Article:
Many years ago, when I was in my teens, I recall seeing the route of the Milo Marathon. The route snaked all over Metro Manila. I remember it traversing Aurora (Or was it Quezon Avenue?), passing through Makati, and then running along the length of EDSA. This was back in the day when there was no MRTs, there there were traffic signals instead of flyovers, and a drive from Makati to Quezon City would take minutes instead of hours. I remember thinking back then that driving along that route was already a pain, so I couldn’t imagine running it!
So now here I am, on the verge of running my first marathon. How did I get from struggling a 5K to enduring a 42K? Lots of running, that’s for sure. Looking back at several of my training “logs”—a combination of Facebook statuses, tweets, and Runkeeper updates—it’s amazing how far I have gone!
August 18, 2009: “For the first time in almost two months, I am going to the gym.” This was followed by “5k. 38 mins. Not bad methinks.”
August 21, 2009: “On the road, 5k is 39:10.”
August 31, 2009: “5K. 34 mins 40 seconds. That’s RUNNING. No WALKING. Slight pain in my knees for the first kilometer”
From that point I began to contemplate joining fun runs. And on November 15, 2009, I joined the Ateneo-sponsored Sesqui Cross Country fun run, my first such “fun run” in over 20 years, partially because it was the 150th anniversary of my alma mater and also because I was familiar with the territory, having run the Cross-Country route several times when I was in college.
In December, probably because 5Ks were getting easier and posing less of a challenge, I decided to run a 10K. By April, at the Greenfield City Sunset Run, I finally broke the 1 hour barrier for a 10K. To think that just a few months ago I couldn’t finish a 5K at that pace!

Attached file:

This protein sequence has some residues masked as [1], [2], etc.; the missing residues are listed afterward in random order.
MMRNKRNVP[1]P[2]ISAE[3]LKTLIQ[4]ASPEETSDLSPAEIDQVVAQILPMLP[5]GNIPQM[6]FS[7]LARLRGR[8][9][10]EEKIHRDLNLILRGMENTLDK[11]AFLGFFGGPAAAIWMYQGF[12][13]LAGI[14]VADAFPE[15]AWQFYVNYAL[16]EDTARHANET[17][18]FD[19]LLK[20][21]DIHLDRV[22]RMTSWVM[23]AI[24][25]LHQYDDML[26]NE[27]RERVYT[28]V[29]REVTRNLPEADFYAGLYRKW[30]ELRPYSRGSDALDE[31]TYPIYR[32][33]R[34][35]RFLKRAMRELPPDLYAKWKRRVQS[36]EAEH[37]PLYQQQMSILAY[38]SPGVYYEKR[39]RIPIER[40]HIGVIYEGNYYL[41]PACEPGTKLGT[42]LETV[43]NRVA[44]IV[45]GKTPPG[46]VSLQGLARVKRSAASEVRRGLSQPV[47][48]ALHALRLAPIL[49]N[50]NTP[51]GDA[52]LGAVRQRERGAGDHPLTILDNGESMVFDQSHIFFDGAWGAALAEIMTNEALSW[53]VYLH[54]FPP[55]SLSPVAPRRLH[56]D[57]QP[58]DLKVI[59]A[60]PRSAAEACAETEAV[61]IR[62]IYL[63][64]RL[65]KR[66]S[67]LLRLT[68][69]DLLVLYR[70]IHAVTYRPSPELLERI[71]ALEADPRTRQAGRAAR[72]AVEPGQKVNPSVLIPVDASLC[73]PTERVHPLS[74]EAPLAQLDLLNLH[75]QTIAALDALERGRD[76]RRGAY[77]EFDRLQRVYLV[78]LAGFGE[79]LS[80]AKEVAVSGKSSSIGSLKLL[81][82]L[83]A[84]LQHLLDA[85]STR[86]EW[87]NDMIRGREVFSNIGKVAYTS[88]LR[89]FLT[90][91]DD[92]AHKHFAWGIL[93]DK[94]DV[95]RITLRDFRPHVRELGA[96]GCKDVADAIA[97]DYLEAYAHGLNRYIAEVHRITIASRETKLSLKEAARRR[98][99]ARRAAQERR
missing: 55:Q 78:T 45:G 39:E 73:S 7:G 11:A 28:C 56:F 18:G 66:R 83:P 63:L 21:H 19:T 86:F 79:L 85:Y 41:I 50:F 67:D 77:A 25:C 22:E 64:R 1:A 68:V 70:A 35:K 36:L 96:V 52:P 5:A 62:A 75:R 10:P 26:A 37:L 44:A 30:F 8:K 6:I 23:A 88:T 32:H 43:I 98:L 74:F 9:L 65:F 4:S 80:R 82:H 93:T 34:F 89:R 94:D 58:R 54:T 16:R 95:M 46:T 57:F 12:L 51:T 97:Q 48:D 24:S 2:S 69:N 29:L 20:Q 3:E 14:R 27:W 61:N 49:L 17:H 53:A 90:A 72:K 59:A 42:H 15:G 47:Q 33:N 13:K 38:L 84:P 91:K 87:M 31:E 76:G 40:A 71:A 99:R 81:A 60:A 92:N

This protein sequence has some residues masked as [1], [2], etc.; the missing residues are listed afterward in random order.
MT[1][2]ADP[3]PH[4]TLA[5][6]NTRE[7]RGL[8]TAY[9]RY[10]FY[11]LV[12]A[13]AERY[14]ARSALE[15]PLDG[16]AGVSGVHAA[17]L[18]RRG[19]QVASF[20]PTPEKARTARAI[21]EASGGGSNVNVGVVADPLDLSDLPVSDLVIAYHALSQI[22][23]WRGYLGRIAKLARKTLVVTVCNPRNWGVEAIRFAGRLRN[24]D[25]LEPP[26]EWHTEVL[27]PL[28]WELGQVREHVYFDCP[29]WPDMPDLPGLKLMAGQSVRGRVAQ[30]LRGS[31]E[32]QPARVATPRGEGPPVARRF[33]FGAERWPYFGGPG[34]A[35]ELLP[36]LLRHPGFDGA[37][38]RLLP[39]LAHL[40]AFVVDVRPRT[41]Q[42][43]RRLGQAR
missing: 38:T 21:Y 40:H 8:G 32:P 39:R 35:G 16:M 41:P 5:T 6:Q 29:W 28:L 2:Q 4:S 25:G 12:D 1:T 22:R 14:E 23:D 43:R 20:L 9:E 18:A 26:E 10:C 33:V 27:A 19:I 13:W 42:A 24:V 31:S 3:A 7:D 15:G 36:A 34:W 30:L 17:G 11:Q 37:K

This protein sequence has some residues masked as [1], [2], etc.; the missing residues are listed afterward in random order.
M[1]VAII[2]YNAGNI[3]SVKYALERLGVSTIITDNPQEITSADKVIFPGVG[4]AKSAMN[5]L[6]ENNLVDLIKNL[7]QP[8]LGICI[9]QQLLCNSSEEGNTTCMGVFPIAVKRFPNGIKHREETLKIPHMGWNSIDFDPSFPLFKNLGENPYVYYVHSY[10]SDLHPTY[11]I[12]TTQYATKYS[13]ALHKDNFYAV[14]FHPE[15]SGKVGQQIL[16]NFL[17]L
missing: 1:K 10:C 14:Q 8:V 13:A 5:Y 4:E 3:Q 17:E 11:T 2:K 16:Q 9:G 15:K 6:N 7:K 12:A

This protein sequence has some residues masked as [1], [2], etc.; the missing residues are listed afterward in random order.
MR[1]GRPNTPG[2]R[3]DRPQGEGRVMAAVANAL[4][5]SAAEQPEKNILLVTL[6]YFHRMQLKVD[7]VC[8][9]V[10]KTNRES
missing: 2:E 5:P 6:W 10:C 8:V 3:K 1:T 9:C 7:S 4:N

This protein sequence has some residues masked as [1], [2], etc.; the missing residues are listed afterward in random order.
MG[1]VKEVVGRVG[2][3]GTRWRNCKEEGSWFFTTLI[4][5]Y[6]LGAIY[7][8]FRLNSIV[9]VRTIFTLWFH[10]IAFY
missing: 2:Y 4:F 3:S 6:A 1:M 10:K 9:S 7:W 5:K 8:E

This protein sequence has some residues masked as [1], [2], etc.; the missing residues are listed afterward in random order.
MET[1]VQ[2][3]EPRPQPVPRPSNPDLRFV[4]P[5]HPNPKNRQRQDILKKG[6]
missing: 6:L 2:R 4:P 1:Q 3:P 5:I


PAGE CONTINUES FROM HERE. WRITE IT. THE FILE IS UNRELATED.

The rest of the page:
February 6: It was in the last year’s Condura that I decided to go beyond 10K, for no other reason than to maximize the experience of running atop the Skyway. At that time, the 5K wouldn’t be up the Skyway and the 10K only covered a short distance. I was tentative about it, doubting if I could finish a 16K. At that time, finishing a 10K would be a struggle and I would experience slight knee pains especially during the last few kilometers. But finish the 16K I did, and yes the knee pains plagued me in the last 2 kilometers that I had to slow down and walk a couple of times.
February 20, 2011: My knee pains continued and plagued me in Ateneo’s Pronation run, where pain in my right knee caused me to hobble for the final 4k. My mistake? Starting off way too fast. I thought I could break 55-minutes. I ended up with one of my worst 10K showings, finishing at a personally disappointing 1:01.
February 27, 2011: I joined the EDSA 10K for two reasons (1) see if I can finish without any knee pain and (2) to see if I can finish under 60 minutes. Knowing better than to start off fast, I ran at a more steady pace, which was a good thing since the route along Ortigas Avenue and along Greenmeadows, had uphill and downhill roads. I finished pain-free with a time of 59:50.
March 27, 2011: Globe Run For Home. First time I ran a 10K with Vibram Five Finger minimalist shoes. I ended up with one of my fastest 10K times. With no pain! I have run with Vibrams since then.
May 22, 2011: Sometime in March, I decided to train for a half-marathon. Many have commented that 10Ks were nothing compared to a 21K. So I planned that the Brooks Go Happy 15K was a stepping-stone to that goal. Surprisingly I finished in 1:28, which meant that I could sustain a 6-minute pace beyond 10K! This led me to believe I could run a 21K in around 2:06 to 2:10.
June 11, 2011: My first 21K was the Mizuno Infinity Run. And that was a painful experience. But I realized a few things about running a 21K, most of all to maintain your glycogen levels by consuming carbs (like energy gels) while running.
November 13, 2011: Run United 3. 32K.
Last month, 21Ks are now my staple “long slow distance” (LSD) runs. In my last 21K, the Go Natural Run, I was supposed to take it easy but ended up finishing with a PR time and still had fuel to spare! I had practically no aches and pains.
So that’s pretty much my timeline leading to this Saturday’s Condura Skyway Marathon. It took me 2 years, 4 months to come from a struggling 5K runner and end up as a full marathoner!